Immigrants are a force in Philadelphia, but their educational needs are neglected. As of 2016, Philadelphia’s immigrant population had increased by 69 percent since 2000, accounting for more than 232,000 residents.
An estimated 1 in 4 children in the city immigrated themselves or were born to immigrants, and Philadelphia’s labor force has about 1 in 5 immigrants.
Africans make up the fastest-growing segment of this immigrant population, yet belong to a marginalized group.
In the School District of Philadelphia, immigrants and native-born students of African backgrounds rarely see themselves reflected in curricula. What message does this absence of their people, their histories, their cultures send to children? “You don’t belong — Philadelphia isn’t your city, America isn’t your country.”
Students of African immigrant backgrounds endure bullying for being African, “too black,” or speaking English with an accent.
Historically in America, Africans have been viewed through a stereotypical lens of wildlife and backwardness. These perceptions persist and continue to hurt Philadelphia children.
I stumbled onto an active movie shoot in Central Park and got a front row view of the huge film and television industry in America.
I went to Central Park the other day and was about entering that wooded haven when I ran into an active movie set. I saw police cars, a taxi rigged up with cameras, film crew setting up and running around to get things in order. So, I hung around wondering what would happen soon.
I was expecting to see Will Smith dressed as detective chasing Jamie Foxx dressed as a crazy psychotic alien serial killer and Angelina Jolie jumping out of a tree and blasting Jamie Foxx with a laser gun. After a while nothing happened so I approached a crew member and asked him what was going on and why wasn’t there any action. He laughed and told me they were waiting to film some National Football League stars. They were there to make a promotional movie for the start of the NFL season. Continue reading “I got my first movie role in America”→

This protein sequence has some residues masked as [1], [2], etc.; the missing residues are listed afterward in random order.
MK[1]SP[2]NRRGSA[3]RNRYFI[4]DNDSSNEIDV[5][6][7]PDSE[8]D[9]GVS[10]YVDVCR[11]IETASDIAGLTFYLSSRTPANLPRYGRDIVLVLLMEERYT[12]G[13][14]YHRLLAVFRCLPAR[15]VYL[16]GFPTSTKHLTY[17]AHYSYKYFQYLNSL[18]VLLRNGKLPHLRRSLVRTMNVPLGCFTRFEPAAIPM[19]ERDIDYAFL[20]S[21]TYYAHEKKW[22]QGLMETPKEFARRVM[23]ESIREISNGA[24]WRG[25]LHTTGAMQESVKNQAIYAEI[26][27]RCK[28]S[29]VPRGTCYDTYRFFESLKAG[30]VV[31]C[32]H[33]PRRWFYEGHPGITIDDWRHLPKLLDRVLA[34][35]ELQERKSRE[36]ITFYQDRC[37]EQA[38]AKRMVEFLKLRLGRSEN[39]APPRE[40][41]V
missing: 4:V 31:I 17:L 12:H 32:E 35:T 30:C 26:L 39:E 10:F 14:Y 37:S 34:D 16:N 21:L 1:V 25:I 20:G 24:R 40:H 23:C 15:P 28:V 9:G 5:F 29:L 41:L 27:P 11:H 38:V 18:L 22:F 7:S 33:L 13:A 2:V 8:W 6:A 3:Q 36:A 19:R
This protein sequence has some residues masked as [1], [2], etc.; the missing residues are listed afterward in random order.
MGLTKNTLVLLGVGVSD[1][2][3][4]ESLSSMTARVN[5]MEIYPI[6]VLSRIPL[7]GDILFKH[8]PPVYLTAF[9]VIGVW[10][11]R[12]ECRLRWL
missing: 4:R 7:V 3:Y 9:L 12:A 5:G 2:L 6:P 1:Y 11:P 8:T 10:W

I had a fleeting encounter with a little boy who opened my eyes to the Brooklyn Library System
I had just moved into an apartment on Bradford Street by New Lots Avenue in East New York and went for my first walk around the neighborhood. I arrived from the dainty and verdant streets of East 56 Street just off Flatland Ave., my first place of abode in New York. At the time of my arrival, I did not know that East New York area was one of the toughest neighborhoods in New York, with one of the highest murder rates and various problems with crime associated with unemployment and drug abuse. I only noted that the neighborhood was not as clean as where I was relocating from. Continue reading “The Little Boy At The Front Of New Lots Ave Library”→
A recent visit to Harlem brought me face-to-face with a socio-economic phenomenon called Gentrification.
I recently got to watching Netflix’s Luke Cage, Marvel’s bulletproof super hero from Harlem. And after also watching shows like Showtime at the Apollo and Amateur night at the Apollo, Harlem became a place I had to visit. I went to Harlem through a long route, first to the Yankees Stadium in Bronx and across Macombs Dam Bridge to 155th street in Manhattan. I took a long walk through Sugar Hill and Upper Manhattan on St Nicholas Ave. I listened to the patter and laughter of children and their parents on the playground that adjourned the avenue and stared at the neat rows of buildings on the other side of the road. Underneath me I heard the whir and rumble of the trains in the subway. It was a long walk to the landmarks that define the heart of Harlem. The landmark called the Apollo Theater by 253 West 125th Street.
A visit to the World Trade Center made me reflect on America’s capacity to rebuild and regenerate
There is a saying that we all can remember where we were on September 11, 2001 when two planes flew into the Twin Towers of the World Trade Center. Truth is I just can’t remember my exact location that day but I remember watching on television as a plane ploughed into the North tower at 8.46am local time and while people were still processing what just happened, a second plane plunged into the South tower. Another memory of that day was seeing both towers collapse and disintegrates in a cascade of concrete and steel.